Stage Crew Silently Brings Theatre To Life


Spencer Baese

Leah Schwemmer performs as Plankton during SpongeBob the Musical

Luca DiGregorio, Rambler Staff Writer

Imagine the curtain rises on Broadway, but there’s no set. The spotlights don’t appear, props are imaginary, and the stage is merely a platform for people to recite long soliloquies.

Theatre would have died out a long time ago if this was the case.

Luckily for theatre fans worldwide, there is a secret hero that protects everyone from such evils. A hero that lives in the shadows, out of the spotlight.


That hero is Stage Crew. And Highland’s stage crew takes great pride in its performance.

Stage Crew’s purpose is to build all the sets and run all the backstage components of almost everything that goes on Highland’s stage. From musicals to band concerts, they run it all. They use their own little workshop behind the stage to build all the major set pieces. They also run lights, microphones, and anything else that’s technical. The only catch is that they’re invisible. Otherwise, they aren’t doing their jobs.

Or as Trin Martin, a junior at Highland, said: “It’s kind of the point of the job: to not be noticed.”

Stage Crew is a group of highly motivated people that become a tight-knit community through shared frustrations. From long hours to intense manual labor, they are given the jobs that no one else wants.

“[Stage Crew is] a class where I get to be around people who get me,” Isaac Jensen, a sophomore at Highland, said. “[People] who have similar interests and ambitions as me.”

Stage Crew is also amazing for any new student coming to Highland who wants to find something that will help them adjust to a new school.

“It’s kinda helped me fit in,” Mason West, a new freshmen, said.

Hannah Brennen, the person who ran all the microphones during SpongeBob the Musical, said that they were working on the set of SpongeBob “from the start of school until SpongeBob came on.”

That’s roughly three months of working every other day. Long after other students went home, they were working with limited resources to create an entire set.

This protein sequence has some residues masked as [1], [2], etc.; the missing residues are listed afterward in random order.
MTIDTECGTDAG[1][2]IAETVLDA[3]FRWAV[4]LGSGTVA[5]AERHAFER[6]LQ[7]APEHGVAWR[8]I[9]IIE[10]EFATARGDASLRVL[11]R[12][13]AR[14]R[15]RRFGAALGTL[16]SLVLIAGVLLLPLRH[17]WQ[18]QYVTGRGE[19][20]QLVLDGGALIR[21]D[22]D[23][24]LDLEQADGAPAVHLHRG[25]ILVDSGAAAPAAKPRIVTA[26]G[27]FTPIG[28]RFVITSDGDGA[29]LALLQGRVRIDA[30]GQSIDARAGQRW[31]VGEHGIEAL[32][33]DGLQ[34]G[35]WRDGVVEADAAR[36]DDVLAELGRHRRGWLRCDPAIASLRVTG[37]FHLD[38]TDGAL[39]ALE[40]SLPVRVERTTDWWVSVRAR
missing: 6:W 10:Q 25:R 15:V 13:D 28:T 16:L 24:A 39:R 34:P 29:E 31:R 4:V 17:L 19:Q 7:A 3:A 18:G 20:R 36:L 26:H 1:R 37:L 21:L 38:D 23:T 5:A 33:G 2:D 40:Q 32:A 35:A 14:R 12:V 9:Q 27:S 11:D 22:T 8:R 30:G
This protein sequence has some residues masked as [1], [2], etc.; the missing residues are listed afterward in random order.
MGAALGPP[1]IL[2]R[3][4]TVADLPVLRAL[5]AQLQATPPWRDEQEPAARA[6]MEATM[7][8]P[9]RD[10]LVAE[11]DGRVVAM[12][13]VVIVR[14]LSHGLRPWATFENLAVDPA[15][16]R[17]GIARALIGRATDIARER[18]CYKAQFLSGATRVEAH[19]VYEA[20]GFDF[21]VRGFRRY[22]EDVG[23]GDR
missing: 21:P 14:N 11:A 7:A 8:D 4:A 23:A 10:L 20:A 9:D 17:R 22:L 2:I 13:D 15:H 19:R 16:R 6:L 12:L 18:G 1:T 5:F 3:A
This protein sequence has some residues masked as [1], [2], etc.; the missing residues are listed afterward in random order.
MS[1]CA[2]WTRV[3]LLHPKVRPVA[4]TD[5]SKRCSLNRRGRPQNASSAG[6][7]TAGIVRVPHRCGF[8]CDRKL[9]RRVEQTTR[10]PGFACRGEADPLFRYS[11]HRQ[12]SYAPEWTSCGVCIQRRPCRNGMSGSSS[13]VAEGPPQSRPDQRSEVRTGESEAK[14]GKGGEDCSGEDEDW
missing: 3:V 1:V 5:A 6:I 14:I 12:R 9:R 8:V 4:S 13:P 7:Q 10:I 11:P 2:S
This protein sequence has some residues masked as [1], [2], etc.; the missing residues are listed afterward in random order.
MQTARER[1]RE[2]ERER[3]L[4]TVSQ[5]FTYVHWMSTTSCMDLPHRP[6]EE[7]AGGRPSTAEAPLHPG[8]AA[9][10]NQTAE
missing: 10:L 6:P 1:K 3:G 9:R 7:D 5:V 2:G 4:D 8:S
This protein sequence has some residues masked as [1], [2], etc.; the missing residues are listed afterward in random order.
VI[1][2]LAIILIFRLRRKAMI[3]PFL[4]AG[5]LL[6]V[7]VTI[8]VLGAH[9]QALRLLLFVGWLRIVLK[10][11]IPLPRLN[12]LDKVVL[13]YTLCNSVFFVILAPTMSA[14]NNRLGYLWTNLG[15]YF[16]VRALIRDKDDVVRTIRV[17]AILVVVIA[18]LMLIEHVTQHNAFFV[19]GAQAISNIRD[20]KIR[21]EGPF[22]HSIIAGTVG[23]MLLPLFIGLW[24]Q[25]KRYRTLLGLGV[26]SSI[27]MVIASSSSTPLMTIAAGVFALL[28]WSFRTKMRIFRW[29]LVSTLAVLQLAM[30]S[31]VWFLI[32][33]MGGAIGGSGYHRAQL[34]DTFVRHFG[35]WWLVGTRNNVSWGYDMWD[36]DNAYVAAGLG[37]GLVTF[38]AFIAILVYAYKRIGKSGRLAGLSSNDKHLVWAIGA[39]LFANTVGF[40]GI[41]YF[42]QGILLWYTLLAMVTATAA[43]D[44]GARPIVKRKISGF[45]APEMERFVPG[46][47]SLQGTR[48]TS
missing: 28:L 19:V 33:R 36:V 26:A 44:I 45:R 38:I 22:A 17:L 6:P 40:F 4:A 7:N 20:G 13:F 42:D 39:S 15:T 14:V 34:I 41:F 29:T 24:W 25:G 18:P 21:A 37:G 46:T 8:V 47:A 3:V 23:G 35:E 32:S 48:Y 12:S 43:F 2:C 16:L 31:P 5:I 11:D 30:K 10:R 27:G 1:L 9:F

But all the work paid off on opening night when the curtains rose, and a beautiful set was unveiled to the world. Made from plenty of recycled materials, they built a set that amplified the powerful messages the SpongeBob delivered.

Sebastien Green, who played Squidward in SpongeBob the Musical, has emphasized Stage Crew’s role in turning SpongeBob into the magic that it was.

“[Stage Crew is] a community that really forms the backbone of the theatre department at Highland,” Green said. “It’s really integral to the whole process [of putting on a show].”

Without Stage Crew, the performances that make Highland special wouldn’t be special. They’d be boring, lifeless. But as with so many things in life, the people who make life interesting are hidden from view.

Invisible. Unseen. This leads to Stage Crew receiving little-to-no attention.

“During bows, you won’t know this unless you’re in theatre,” Lincoln Zitting, a senior at Highland, said, “but all the actors will raise their hand up, and that’s to point at the light booth, and that is a gesture to Stage Crew.”

But the lack of attention doesn’t dissuade the committed group. They know that when they do¬† a good job, the production will shine. Even if no one in the audience knows of them, there wouldn’t be an audience without them.

“The worth is in the sheen,” Eyrie Gant, a stage crew veteran, said.

Stage Crew is a close community that’s built for everyone who isn’t afraid of hard work.

“It gives me something to care about,” Jensen said. “It makes me want to stay after school and keep working.”